Pasteurizing Your Cold Brew Coffee with a Sous Vide
Suppose you wish to share it with friends, keep it for longer than the typical 2-weeks shelf life, or potentially sell your cold brew creation. Then, you'll want to consider pasteurizing it as the last part of the bottling process.
Why Pasteurize Cold Brew Coffee?
There is a tendency for unwanted mold growth in anything that sits out for a while. Since nobody wants to get sick from these microbes, we can preserve our cold brew coffee after the brewing process. By sealing the environment and adding a preservative or heat treatment to kill off anything that could grow inside, none will. You might also want to add in milk, sugar, spices, or other related coffee additives that make your drink special. Unfortunately, your cold brew's shelf-life decreases substantially as soon as you combine these ingredients.
Why You Shouldn't Pasteurize Your Cold Brew
Suppose you are like me and brew your batches as needed for the week. In this instance, it makes little sense to go through the trouble of pasteurizing. However, there are downsides to pasteurizing that cold brew groups often talk about.
I've often found that pasteurized cold brew lacks a depth of flavor that I can taste immediately compared with a fresh cup brewed within hours.
How to Pasteurize Cold Brew Coffee with a Sous Vide
Now that you understand why you may or may not want to take this step let's cover how to pasteurize your cold brew coffee with heat from a sous-vide wand.
Note: This is a budget option and is not how the industry typically does it.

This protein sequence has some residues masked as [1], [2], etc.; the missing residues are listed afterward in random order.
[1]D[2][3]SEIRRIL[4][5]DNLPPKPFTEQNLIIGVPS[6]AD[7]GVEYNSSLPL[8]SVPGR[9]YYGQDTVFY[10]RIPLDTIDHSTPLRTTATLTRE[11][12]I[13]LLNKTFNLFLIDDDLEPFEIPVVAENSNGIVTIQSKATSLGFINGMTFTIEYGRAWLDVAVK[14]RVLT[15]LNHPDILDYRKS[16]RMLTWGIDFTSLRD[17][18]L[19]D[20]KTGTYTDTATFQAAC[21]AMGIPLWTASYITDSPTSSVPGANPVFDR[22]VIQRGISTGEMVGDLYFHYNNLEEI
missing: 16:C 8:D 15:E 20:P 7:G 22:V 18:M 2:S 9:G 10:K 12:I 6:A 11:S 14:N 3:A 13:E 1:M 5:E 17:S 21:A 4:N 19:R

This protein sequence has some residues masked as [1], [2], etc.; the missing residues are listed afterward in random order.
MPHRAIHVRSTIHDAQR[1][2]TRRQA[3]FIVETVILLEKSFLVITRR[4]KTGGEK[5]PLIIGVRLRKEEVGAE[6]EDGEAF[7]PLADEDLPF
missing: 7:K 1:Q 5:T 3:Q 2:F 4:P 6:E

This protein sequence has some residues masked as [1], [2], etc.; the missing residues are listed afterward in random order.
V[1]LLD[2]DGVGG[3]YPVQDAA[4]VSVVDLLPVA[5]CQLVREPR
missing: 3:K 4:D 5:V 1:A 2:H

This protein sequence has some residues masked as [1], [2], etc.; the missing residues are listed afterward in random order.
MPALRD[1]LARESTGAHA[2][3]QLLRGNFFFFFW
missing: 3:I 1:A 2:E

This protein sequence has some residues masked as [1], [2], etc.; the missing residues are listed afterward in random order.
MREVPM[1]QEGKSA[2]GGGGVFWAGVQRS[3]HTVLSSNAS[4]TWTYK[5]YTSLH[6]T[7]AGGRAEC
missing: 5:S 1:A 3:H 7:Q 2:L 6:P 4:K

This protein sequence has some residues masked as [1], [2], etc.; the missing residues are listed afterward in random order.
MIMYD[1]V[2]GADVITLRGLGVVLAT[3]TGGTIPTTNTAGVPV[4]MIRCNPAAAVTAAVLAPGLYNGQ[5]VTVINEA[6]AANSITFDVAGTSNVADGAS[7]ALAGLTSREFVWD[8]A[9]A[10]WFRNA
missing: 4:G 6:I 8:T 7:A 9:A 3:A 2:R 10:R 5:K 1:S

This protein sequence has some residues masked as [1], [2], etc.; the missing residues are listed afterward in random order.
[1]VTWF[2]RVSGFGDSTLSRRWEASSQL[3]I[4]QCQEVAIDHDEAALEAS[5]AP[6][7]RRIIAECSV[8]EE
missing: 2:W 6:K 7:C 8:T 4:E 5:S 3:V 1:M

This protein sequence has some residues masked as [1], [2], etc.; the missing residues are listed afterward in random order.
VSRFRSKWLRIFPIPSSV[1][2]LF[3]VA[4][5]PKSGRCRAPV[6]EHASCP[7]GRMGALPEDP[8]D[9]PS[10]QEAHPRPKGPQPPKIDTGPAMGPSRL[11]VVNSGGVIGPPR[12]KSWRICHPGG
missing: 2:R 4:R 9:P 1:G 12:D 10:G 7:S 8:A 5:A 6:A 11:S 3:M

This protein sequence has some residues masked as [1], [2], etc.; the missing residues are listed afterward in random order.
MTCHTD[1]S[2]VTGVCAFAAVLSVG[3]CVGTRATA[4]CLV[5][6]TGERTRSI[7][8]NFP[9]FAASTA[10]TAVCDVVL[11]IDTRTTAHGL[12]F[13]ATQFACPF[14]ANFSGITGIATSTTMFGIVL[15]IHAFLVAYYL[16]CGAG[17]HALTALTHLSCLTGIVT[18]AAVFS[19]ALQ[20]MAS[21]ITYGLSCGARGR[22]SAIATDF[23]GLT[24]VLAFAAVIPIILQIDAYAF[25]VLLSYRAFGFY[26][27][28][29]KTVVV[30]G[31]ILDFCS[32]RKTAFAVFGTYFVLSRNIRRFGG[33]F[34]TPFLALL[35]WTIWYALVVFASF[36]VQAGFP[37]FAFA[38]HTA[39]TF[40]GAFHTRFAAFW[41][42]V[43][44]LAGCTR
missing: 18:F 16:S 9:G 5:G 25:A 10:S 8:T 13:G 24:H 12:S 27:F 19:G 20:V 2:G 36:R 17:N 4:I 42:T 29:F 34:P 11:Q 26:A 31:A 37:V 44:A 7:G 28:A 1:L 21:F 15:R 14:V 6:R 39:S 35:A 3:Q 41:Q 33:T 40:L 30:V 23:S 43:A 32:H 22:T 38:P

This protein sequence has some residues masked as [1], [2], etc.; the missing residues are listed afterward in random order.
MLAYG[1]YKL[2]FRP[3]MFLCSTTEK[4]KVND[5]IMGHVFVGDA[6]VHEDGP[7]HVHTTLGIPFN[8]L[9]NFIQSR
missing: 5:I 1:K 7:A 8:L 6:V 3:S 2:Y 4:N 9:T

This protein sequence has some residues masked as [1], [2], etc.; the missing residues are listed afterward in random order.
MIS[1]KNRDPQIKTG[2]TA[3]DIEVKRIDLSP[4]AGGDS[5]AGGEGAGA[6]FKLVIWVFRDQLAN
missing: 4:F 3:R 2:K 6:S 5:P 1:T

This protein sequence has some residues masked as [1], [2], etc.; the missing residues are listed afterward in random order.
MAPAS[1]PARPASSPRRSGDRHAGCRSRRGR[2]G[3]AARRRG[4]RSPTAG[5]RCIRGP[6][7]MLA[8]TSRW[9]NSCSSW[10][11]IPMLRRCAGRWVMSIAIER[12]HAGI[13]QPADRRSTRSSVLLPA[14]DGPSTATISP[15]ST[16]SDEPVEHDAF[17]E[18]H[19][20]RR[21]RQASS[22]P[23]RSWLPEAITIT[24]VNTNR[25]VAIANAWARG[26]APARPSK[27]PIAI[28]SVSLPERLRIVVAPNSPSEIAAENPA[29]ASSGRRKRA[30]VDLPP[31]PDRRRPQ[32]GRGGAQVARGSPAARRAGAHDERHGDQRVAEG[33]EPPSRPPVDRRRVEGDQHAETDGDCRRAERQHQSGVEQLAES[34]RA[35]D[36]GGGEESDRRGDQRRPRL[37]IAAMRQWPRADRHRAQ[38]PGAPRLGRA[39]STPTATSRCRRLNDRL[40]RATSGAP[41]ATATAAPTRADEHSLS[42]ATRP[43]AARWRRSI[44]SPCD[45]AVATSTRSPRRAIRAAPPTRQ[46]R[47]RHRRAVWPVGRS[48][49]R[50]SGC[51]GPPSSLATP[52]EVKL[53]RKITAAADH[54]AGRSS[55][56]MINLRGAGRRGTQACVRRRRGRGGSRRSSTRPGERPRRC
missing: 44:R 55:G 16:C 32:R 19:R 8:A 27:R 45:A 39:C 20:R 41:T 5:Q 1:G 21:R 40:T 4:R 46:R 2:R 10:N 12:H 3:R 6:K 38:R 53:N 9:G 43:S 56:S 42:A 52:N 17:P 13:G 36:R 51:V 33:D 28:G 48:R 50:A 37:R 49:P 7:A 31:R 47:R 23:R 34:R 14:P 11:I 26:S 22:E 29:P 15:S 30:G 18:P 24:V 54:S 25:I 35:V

You'll likely have weird results if you attempt to pasteurize your cold brew with any additives that are sensitive to heat. That said, you should be able to pasteurize your brew black with a minor taste affect.
Step 1: Gather your Materials:
- Your cold brew batch in its brewing container
- Enough glass bottles to evenly transfer your batch (16 & 32 oz. works great)
- One glass beer bottle
- A funnel
- A fine mesh filter
- A large mixing bowl
- Star Sans or Comparable Brand Sanitizer
- Large pipe cleaner brush
- Large plastic container (like what you take to a picnic) or a sous vide container
- Portable sous vide wand (for heating water)
- Dowel rod or kitchen utensil to hold the sous vide upright
- A meat thermometer
Step 2: Sanitize Everything
Once you have everything from the material list above, you'll need to make sure you sanitize everything using the sanitizer (following the instructions from the one you choose). Next, use the large mixing bowl to mix the appropriate sanitizer solution with water. Then, place all the materials in the sanitization solution.
Note: Keep in mind that every surface you touch will have microbes on it.
Make sure you rinse your hands in this solution periodically. Each item you work with any time that item touches something that is not sanitized. This can be a bit of a pain to do, but imagine that everything you are working with has wet paint on it, which will force you to pay closer attention.
Step 3: Using the funnel, slowly pour your cold brew into the glass bottles